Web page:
Jordan’s King Abdullah spoke with Assad for the first time in a decade this month. The Egyptian and Syrian foreign ministers met last month on the sidelines of the United Nations General Assembly in New York, in what Egyptian media described as the first meeting at this level in nearly ten years.
Firas Faham links the changes that began in the relations between the UAE and other Arab countries, such as Egypt and Jordan on the one hand, and Syria on the other, to the change that occurred in the White House after the advent of US President Joe Biden.
Faham said that “the previous US administration during the time of President Donald Trump was frank when it threatened to impose sanctions within the framework of the Caesar Act on countries that have relations with the Assad regime.”
He added, “Today we see the opposite, because Washington did not express its opposition to extending the gas pipeline known as the Arab Gas Pipeline between four countries: Egypt, Jordan, Syria and Lebanon.”
“Most likely, Washington will try, in coordination with Russia, to ease the sanctions and restrictions imposed on Syria in order to ensure that Moscow deals with the issue of pressure on Iran in the nuclear file,” according to Faham.
In turn, Hassan Mneimneh does not expect Syria to fully return to the Arab system, “because it was not based on an independent basis in the previous stage, especially after Bashar al-Assad’s accession to power.”
Mneimneh says, “During the era of Hafez al-Assad, Syria was able to balance its relations with Iran, Saudi Arabia and the rest of the Arab countries, and it was a self-determining authority, but after Bashar came, we noticed the regime’s submission to Iran.”
Mneimneh suggested that “Arab countries are moving towards normalization with Syria, but without the matter reaching full normalization,” pointing out that “the countries that deal with the Syrian regime seem to have forgotten all these crimes and are ready to turn the page on the past and try to deal with the logic of God’s forgiveness of what has preceded.” “.
On the 11th of this month, Reuters news agency quoted Syria’s ambassador to the UAE, Ghassan Abbas, as saying that the UAE had invited Syria to participate in the Dubai Expo despite attempts to “demonize” the Syrian government.
He added, “In the past ten and a half years, there have been many attempts to demonize the Syrian government. But there are countries like the United Arab Emirates that have insisted on dealing with us on the grounds that we are among the countries recognized in the United Nations. On this basis, a position was taken to invite Syria.”
He concluded by saying, “Is there a new approach to dealing with Syria? Yes.”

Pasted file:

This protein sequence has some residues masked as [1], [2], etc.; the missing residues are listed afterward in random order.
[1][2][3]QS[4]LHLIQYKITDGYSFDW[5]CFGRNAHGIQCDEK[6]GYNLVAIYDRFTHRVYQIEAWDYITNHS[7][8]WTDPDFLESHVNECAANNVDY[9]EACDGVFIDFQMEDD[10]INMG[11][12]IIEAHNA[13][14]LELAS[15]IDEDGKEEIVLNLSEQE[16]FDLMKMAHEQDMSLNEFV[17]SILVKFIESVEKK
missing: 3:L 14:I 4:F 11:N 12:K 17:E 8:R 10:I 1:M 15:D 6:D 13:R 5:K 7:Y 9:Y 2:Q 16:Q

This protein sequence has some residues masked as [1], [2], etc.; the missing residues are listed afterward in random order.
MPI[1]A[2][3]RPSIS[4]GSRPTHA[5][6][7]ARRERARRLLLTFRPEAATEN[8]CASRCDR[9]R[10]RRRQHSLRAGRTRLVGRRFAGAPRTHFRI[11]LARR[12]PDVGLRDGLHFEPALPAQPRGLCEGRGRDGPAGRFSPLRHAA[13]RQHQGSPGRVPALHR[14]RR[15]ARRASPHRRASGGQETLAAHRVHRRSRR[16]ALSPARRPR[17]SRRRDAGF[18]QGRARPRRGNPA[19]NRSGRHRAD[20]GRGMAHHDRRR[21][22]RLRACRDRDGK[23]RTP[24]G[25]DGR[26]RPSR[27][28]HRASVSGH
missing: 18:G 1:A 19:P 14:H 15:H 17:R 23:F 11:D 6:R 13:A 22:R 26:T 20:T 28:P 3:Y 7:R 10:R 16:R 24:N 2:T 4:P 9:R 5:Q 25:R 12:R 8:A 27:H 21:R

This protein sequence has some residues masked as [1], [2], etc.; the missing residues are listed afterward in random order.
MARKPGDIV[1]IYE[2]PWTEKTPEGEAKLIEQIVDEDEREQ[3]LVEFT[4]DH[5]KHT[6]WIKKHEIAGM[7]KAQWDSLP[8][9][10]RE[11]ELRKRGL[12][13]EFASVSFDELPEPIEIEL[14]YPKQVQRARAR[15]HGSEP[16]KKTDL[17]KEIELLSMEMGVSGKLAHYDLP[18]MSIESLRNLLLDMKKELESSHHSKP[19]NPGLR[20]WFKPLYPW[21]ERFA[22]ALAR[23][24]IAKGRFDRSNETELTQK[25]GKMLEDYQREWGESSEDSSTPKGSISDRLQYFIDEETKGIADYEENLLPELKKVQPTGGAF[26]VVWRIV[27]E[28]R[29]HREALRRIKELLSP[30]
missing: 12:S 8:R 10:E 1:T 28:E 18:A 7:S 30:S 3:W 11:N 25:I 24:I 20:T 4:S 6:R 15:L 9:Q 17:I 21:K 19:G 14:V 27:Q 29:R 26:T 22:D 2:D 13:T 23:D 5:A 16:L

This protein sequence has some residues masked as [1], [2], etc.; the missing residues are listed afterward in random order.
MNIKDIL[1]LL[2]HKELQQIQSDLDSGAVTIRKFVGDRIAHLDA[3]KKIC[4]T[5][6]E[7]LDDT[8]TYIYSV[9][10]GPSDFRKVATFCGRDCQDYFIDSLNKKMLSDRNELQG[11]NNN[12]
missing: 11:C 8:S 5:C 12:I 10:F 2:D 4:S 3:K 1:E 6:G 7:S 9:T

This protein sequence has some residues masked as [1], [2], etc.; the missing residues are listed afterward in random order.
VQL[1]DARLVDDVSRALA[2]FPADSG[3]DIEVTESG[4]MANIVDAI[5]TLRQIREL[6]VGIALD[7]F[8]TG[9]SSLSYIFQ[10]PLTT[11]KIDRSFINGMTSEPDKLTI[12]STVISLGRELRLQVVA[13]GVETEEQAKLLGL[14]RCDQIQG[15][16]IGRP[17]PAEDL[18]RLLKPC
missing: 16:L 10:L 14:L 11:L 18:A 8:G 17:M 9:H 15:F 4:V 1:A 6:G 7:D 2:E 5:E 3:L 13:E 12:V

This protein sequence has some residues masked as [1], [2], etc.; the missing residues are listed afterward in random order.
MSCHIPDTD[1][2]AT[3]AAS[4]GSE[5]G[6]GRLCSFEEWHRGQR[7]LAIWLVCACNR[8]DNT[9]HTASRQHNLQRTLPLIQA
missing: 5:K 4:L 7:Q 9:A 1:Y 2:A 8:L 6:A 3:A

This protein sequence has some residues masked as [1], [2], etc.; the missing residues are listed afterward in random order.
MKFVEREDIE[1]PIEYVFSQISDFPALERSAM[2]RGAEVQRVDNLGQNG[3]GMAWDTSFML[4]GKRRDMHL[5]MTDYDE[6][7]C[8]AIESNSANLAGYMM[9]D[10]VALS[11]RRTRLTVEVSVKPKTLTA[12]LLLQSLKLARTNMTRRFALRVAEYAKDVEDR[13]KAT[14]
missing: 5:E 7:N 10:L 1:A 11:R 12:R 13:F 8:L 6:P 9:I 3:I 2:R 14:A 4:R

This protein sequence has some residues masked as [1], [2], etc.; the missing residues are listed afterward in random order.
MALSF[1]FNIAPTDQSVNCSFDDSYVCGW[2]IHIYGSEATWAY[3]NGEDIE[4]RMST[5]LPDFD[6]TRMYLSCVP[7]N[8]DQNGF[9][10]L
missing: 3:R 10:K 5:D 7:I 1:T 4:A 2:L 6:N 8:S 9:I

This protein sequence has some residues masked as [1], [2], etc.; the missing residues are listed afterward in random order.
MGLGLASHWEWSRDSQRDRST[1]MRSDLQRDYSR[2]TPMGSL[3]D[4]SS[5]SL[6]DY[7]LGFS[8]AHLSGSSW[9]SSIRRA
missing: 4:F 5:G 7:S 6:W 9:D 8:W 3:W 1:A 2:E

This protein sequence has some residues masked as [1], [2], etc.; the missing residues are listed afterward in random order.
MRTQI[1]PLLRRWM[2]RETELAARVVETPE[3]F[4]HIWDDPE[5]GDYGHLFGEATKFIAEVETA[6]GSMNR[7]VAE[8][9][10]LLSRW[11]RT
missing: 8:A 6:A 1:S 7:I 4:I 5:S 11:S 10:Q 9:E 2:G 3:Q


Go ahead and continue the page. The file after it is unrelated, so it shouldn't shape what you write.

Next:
Last week, US Secretary of State Anthony Blinken reiterated the US position rejecting the normalization of relations with Syrian President Bashar al-Assad.
“What we did not do and do not intend to do is to express any support for efforts aimed at normalizing relations” with Assad, the US minister said during a press conference, without calling the latter the title of president.
Blinken pointed out that the United States “has not lifted any sanctions imposed on Syria or changed its position against the reconstruction of Syria unless irreversible progress is made towards a political solution that we believe is necessary and vital.”
Blinken said Washington’s priorities in Syria focus on providing humanitarian aid, stopping any militant activity that might target the United States, and stopping the violence.
And entered into force, last year, the US Caesar Act, which imposes sanctions on every company that deals with the Assad regime, which seeks to rebuild his country after a war that has been going on for more than 11 years.
The law aims to hold accountable those involved in human rights violations committed by the Syrian regime and to encourage a political solution in Syria.
Syria recently worked with Egypt and Jordan to secure gas and electric power for neighboring Lebanon, which has been suffering from a severe fuel crisis for months, and from which Syrian forces withdrew in 2005.
The New York Times, in a report a few days ago, quoted an American official as saying that the United States supports a plan to deliver gas to Lebanon through Syria.
The administration of US President Joe Biden has taken a “less severe” approach towards Assad than former President Donald Trump, but it continues to urge its Arab partners not to normalize relations with him, according to the report.